ByWilliam Avitt, writer at

I'm sure that most people are aware that the road between Superman IV: The Quest for Peace and Superman Returns, a period that spanned almost 20 years, was rife with false starts and movies that ended up never seeing the light of day. Probably the most famous of these false starts was Superman Lives, a film that was going to be directed by Tim Burton and star Nicolas Cage as the Man of Steel, and which has also been the subject of an extensive documentary on the canceled production. What some people may not know, however, is that the film that began the trend of Superman movies not quite making it was actually a fifth installment of the Christopher Reeve franchise (which Superman Returns kind of ended up being anyway).

Originally, the plot for Superman IV: The Quest for Peace involved Lex Luthor creating not one, but two clones from Superman's single strand of hair. The first clone was created by traditional radiation, not by the sun, and was defeated easily by Superman. It wasn't until after the defeat of his first monster that Lex Luthor decided he needed more energy, and that sending the genetic samples into the sun on a nuclear missile would be the best way to create a being strong enough to kill Superman. The entire subplot of the first clone was deleted, and the film was restructured accordingly. The scenes of the first clone were very silly and really didn't fit the film at all, but they have been made available on the Deluxe Edition of the Superman IV DVD and you can see them below:

All told, some 45 minutes of footage was cut from Superman IV, which, according to screenwriter Mark Rosenthal, was originally shot with a 134 minute run time. The studio which produced Superman IV, Canon Films, had hoped to recycle some of the footage cut from the film in what was going to be Superman V, which Rosenthal said, "Was a good indication of how out of touch with reality they (the producers) were.” Eventually, realizing they were in over their heads on Superman IV, and not prepared to lose even more money on a fifth film, Canon Films decided not to renew their one picture deal and allowed Superman to revert back to Alexander Salkind, who had relinquished the rights to Canon after Superman III. For the next three years, the Salkinds looked for a screenplay that would return Superman back to the glory of the first two films. Enter comic book writer Cary Bates.

Cary Bates
Cary Bates

Cary Bates began his career as a comic book writer for DC Comics in 1964, at just 13 years old, and remained with the company until the early 1990s. In 1988 he was hired by Alexander and Ilya Salkind as the head writer for the Superboy television series, and in 1991, in between Superboy's third and fourth seasons, he came to the Salkinds to pitch Superman V, once he had heard that they reacquired the cinematic rights to Superman from Canon. The film he pitched was going to be unlike anything that had been done in a superhero film to date, and was going to feature Brainiac, a villain Ilya Salkind had originally wanted to do for Superman III, as the protagonist. According to Bates,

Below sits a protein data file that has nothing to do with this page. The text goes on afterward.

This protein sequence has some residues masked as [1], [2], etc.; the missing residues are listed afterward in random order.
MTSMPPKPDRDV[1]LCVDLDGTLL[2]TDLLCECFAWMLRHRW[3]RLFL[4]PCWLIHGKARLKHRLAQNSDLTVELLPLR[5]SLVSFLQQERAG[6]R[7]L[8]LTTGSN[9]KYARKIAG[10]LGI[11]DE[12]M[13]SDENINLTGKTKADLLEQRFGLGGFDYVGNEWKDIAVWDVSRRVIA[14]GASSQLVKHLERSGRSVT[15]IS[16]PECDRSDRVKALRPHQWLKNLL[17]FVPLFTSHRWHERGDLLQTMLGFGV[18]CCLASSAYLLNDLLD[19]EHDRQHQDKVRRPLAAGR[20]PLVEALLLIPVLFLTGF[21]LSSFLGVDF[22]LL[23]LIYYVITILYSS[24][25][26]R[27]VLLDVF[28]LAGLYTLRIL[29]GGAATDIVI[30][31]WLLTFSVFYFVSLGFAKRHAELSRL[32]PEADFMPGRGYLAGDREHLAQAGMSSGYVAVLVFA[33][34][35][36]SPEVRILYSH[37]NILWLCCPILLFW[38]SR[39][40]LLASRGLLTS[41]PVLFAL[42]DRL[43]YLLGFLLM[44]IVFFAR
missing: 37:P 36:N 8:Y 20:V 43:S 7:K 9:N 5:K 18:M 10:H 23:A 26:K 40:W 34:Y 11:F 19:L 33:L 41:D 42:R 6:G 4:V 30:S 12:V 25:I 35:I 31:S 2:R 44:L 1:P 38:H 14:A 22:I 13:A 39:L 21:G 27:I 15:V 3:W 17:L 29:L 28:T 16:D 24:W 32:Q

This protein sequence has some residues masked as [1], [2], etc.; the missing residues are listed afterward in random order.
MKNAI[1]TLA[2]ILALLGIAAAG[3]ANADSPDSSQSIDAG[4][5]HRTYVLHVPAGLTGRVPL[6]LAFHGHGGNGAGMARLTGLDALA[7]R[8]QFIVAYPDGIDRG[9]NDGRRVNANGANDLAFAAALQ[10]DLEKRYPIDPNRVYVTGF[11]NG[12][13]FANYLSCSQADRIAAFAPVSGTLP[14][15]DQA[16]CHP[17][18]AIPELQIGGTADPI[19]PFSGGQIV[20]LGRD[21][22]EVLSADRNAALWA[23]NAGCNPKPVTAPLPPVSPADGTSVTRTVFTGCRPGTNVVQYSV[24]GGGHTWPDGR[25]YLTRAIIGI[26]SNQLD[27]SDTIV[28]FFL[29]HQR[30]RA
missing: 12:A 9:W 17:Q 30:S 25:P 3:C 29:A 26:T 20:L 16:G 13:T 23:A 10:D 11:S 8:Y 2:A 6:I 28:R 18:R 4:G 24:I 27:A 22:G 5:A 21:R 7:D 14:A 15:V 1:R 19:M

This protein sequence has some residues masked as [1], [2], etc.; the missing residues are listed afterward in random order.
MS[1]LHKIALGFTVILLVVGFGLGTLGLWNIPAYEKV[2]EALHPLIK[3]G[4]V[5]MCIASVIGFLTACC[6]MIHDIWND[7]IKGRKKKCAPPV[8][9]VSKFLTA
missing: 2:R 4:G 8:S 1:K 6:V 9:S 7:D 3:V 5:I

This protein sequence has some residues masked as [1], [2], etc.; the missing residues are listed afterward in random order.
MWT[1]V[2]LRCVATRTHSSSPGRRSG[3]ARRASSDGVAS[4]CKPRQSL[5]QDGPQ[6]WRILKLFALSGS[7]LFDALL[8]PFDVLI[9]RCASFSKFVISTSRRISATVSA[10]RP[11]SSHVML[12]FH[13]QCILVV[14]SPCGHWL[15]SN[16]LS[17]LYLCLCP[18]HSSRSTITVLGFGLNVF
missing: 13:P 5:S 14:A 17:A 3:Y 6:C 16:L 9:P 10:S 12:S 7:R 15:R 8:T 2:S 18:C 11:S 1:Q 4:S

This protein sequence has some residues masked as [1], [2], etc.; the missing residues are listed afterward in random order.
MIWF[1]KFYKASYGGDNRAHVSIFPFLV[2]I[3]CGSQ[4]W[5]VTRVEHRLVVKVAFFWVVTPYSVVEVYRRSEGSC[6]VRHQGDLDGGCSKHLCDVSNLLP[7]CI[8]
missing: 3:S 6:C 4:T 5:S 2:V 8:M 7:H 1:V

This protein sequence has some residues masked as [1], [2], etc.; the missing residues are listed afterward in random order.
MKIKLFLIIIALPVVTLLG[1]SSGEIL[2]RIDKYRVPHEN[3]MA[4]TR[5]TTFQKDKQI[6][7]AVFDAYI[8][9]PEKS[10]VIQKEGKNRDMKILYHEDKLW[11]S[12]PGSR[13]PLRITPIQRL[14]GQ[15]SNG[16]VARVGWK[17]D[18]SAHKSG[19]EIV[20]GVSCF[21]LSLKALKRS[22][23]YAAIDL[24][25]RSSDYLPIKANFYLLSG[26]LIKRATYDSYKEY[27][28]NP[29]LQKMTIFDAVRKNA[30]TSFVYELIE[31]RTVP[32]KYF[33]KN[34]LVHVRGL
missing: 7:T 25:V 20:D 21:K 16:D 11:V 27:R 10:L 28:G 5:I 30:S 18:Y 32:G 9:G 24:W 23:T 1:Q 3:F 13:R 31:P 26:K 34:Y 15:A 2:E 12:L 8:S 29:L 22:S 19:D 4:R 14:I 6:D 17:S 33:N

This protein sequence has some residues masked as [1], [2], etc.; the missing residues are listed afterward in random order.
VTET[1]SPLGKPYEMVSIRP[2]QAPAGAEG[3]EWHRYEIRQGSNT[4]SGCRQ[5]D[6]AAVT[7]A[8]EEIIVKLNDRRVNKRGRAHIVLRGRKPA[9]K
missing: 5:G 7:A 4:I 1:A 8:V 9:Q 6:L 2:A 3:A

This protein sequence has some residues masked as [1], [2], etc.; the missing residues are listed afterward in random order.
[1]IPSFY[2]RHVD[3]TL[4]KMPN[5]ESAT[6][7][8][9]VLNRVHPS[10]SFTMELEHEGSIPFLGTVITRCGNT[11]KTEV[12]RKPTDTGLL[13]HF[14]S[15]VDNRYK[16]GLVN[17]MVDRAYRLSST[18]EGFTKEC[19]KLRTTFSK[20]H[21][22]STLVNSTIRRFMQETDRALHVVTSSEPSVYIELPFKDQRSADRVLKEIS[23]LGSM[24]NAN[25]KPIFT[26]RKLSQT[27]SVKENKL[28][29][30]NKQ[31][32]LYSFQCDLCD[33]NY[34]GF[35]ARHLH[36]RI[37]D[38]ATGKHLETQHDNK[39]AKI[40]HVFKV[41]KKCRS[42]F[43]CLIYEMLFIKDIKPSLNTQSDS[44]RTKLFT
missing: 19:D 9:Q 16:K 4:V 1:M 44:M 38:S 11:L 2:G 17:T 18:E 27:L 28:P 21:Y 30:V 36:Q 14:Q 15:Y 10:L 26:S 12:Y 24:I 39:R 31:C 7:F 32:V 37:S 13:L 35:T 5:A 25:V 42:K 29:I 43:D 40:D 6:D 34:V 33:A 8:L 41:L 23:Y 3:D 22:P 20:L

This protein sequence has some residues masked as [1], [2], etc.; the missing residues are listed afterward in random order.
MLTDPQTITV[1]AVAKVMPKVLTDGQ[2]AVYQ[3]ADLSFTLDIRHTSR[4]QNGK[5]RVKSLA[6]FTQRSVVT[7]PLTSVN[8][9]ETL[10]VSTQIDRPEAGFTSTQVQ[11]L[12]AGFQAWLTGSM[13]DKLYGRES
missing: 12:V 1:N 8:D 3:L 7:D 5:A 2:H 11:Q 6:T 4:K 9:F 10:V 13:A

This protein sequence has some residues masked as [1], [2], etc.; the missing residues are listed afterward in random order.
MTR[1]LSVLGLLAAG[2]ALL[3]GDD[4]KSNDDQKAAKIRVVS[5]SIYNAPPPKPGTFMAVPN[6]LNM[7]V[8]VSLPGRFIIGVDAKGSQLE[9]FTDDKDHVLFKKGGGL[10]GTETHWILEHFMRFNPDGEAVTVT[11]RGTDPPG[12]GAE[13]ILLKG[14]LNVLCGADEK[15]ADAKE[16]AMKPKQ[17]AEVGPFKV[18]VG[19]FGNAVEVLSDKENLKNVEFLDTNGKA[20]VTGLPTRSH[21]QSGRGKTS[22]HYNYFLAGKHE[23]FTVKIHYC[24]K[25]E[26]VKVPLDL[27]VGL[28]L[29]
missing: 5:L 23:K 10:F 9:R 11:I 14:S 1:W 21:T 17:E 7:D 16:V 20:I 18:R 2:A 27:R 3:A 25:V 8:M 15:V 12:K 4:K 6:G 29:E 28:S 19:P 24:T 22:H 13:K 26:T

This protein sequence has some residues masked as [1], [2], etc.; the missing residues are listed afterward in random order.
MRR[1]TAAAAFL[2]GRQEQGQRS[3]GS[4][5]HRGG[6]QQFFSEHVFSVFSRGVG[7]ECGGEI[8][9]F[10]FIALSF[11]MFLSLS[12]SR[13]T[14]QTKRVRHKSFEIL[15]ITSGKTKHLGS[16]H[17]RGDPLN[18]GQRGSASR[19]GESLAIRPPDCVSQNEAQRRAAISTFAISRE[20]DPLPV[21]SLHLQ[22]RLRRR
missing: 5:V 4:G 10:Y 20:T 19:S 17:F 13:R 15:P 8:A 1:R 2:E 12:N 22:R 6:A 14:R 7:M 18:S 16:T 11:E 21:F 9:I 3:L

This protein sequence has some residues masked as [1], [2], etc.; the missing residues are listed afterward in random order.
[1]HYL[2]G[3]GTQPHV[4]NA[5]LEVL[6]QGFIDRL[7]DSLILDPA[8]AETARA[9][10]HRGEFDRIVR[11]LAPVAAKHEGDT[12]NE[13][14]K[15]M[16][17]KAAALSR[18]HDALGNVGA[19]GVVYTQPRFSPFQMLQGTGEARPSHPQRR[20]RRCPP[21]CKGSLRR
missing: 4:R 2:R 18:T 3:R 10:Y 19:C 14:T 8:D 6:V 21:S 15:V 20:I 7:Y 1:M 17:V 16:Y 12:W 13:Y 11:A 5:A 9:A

"Our desire (was) to do a fully developed, balls-out science fiction story pitting Superman and Brainiac against each other mano a mano.
It was during my tenure on that series that I showed Ilya a treatment I had written on spec the previous year for a Superman movie," Bates said. "The premise involved a new take on the whole Brainiac-Kandor portion of the Superman mythos. As it turned out, Ilya and his father Alexander Salkind had already been considering returning to Superman since the one-picture option they had given the Cannon group (which resulted in Superman IV) had expired. Using my treatment as a starting point, they commissioned me and Mark Jones [the other story-editor on the Superboy series] to write a full script."

According to Bates, the film was going to be somewhat of a retelling of the first Brainiac story, with Brainiac coming to Earth and shrinking Metropolis, much the same way he shrank the Bottle City of Kandor. Brainiac would have been a hybrid of the original green-skinned Coluan character, Vril Dox, and the artificial intelligence version of the character, which had been created by Marv Wolfman in the '80s, and which is mostly considered the definitive Brainiac to modern audiences. Bates goes on to say that the Brainiac character would have appeared human through most of the film, somewhat like what would go on to be done with the character on Smallville. Bates and Mark Jones pounded out three drafts of the Superman V script. The Salkinds put the production on hold, wanting to finish the film Christopher Columbus: The Discovery first. By the time Columbus wrapped in 1992, Warner Bros. had greenlit the television series Lois and Clark: The New Adventures of Superman and had put any and all other Superman productions on hold indefinitely, causing Superman V to be abandoned and also causing the cancellation of Superboy, which was still doing quite well for itself in syndication and was planning to come back for a fifth season.

Eventually, around 1994 or '95, Warner Bros. would revisit the Superman V script, hiring a new writer and renaming the film Superman Reborn, which was eventually given to Kevin Smith for further rewrites and the name was changed once again to Superman Lives. And that, dear readers, is the amazing true story of how a fifth Christopher Reeve's Superman film never came to be. The John Schnoepp documentary, The Death of Superman Lives: What Happened? is set to be released on DVD and streaming services on July 9, and you can get the rest of the story there.


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